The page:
UL against DCU when the game went to overtime and the boys won by two. It was their ‘never say die’ attitude that carried them and hopefully this will prevail again in the final. Then, in second semester, came the Intervarsities and the Fresher tournament. The Intervarsities was hosted by UUJ in Belfast and UL travelled with two strong, but relatively young, squads. The competition was very good and the UL teams did admirably. The men’s team lost in the quarter final to DCU, but, by reaching the quarter final stages, they have guaranteed their position in the “A” competition next year. The women reached the semi-finals and lost to UCC who went on to win the competition. The fresher tournament was hosted by UL and both UL teams did well. The fresher tournament is a basketball competition that is run just for the first years in the colleges so as to keep them involved in the clubs. The men’s team made it to the semifinals and lost to UCD who were the eventual winners. The score in the semi final was UL 33 – UCD 53. The
women’s team won all their group games, progressed to semi-finals and played NUIG, where they won by a point 27 – 26. Then to the final where we played UCC. This was a competitive game, however it proved to be one game too many and fatigue had set it, and the UL team lost 17 – 32. This was a great weekend and all the freshers thoroughly enjoyed it.. Every year the club goes on a foreign trip and this year was no different with the club heading to Edinburgh in Scotland. The club travelled out on a Tuesday and returned on the Friday. A great few days was had by all and if possible the club is now closer than before. To wrap up the year we had a fun skills and drills night where we run fun competitions for the entire club where the key to the night is participation. All reports and results of this night can be found on the Basketball website at the following address: http://www.ulbasketball. skynet.ie/ To say that we are looking forward to 2009/10 already would be an understatement.
say it’s something we are not shying from. It’s one of these things that we contributed to ourselves and by encouraging more people to use it we increased the problem”. Looking at more positive aspects of the year Mahedy was quick to point out that “its not just about winning trophies”. To him it’s much more about getting more people involved and encouraging people to get active. Despite this he still mentioned some notable highlights from the UL season. “There’s been some significant trophies in the outdoor pursuits area like sailing and windsurfing they had a particularly successful season”. He made the point that we shouldn’t be too disappointed in losing out in the Fitzgibbon and the ladies football finals. “We sometimes think we should be winning all these but there’s other colleges out there who want to win them too”. He regarded the UL Bohs retaining their Under 20 AIL League as a huge success which he felt went unnoticed. “It’s not often looked on as a UL thing. The men’s soccer won the league and were unfortunate to lose to UCD in the Collingwood and they went on to win it”. Of some teams like the ladies basketball or ladies rugby he said “we kind of assume they are going to win”. In an overall sense, though, Mahedy said, “it’s been another good year” but again maintained that greater participation was still the main objective. Even after more than twenty years in UL, just by talking to the man you know that he’s not finished yet. He takes every day as a challenge but it’s a challenge he enjoys facing. As he says himself as I leave the office “sure I’m doing my hobby for a living.” Dave Mahedy simply wouldn’t have it any other way. A full transcript of this interview will be made available on the blog section of www.bebo.com/anfocalsport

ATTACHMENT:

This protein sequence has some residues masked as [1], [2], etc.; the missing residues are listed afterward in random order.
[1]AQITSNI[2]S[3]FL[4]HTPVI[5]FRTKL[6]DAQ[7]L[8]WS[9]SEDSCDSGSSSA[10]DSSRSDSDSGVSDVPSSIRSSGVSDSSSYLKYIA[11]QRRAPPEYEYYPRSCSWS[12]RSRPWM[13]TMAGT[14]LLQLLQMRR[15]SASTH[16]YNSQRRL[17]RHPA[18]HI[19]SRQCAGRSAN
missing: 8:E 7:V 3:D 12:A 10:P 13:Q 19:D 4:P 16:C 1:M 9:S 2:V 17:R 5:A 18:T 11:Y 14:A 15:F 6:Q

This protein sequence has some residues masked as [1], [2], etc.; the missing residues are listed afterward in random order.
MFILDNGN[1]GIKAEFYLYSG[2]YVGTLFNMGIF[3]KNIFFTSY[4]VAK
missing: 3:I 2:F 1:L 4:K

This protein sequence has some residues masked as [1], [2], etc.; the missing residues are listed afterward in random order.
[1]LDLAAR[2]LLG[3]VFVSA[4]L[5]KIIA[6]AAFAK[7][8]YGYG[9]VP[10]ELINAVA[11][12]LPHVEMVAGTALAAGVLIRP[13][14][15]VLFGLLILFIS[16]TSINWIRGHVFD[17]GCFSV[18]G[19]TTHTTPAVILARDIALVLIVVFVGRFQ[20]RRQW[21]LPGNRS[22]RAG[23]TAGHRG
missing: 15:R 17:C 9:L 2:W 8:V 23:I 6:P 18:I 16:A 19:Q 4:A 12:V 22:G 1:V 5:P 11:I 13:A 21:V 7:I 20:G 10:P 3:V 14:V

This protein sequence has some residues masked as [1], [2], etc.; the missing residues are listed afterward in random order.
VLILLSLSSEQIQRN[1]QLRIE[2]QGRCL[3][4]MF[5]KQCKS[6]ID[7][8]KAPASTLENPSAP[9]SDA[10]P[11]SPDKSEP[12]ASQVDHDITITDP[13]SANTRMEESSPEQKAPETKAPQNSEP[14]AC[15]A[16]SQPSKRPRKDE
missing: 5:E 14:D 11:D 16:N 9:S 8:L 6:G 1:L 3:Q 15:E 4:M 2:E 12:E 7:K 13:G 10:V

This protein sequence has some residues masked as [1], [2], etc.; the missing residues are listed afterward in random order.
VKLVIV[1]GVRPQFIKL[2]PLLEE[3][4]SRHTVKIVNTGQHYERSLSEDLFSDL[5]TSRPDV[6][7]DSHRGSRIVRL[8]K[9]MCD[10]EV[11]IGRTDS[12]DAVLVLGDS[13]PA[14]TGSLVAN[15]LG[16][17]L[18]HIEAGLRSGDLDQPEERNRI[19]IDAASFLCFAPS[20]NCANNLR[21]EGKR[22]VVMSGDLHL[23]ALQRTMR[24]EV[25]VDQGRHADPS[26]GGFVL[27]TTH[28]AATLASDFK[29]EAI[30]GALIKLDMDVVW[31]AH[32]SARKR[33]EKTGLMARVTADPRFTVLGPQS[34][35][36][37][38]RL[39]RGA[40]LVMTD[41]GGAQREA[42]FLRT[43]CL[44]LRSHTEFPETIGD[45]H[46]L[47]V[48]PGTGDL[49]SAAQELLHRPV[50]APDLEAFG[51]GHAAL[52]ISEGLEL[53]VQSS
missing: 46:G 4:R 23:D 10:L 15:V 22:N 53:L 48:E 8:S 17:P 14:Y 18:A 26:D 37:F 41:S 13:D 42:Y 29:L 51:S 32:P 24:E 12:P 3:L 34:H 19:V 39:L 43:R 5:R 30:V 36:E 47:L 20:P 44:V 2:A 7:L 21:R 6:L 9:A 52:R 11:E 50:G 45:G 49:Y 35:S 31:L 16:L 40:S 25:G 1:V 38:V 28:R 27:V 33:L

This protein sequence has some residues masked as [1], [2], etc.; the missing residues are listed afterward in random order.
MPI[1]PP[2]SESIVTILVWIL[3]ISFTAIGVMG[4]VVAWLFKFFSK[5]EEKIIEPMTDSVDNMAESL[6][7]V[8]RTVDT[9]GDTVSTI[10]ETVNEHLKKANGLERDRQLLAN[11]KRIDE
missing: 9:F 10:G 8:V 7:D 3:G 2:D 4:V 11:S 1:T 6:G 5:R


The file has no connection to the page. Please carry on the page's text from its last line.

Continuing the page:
Windsurfers through the year Our foreign trip
The windsurfing club undertook its annual foreign trip this year between from the 10 to 24 January to Fuertaventura in the Canary Islands. Fuertaventura translates as “strong wind” in English and it certainly lived up to this reputation for the majority of our stay. Conditions proved very favourable with consistent winds and 24 degree sunshine, often allowing us to leave the wetsuits on shore. Major improvements were seen in all 14 participants particularly in the beginners, who benefited greatly from the tidal lagoon which allowed safe, sheltered windsurfing. The shore break on the other side of the lagoon allowed for good wave sailing practice for the more advanced members of the club. Our windsurfing was undertaken with Reni Egli pro windsurfing centre who annually host the windsurfing world cup and proved most helpful throughout our stay. Entertainment at the centre was provided by the German naturists who often had no care for where the boundary for the nudist beach ended. The south and west of the island provided good surfing conditions, although at times the double overhead waves proved challenging to paddle through and led to the renaming of one spot as ‘hold downs’ and another as ‘treadmill’. A number of boards did not make the trip home in one piece but there is hope that at least some will live to fight another day.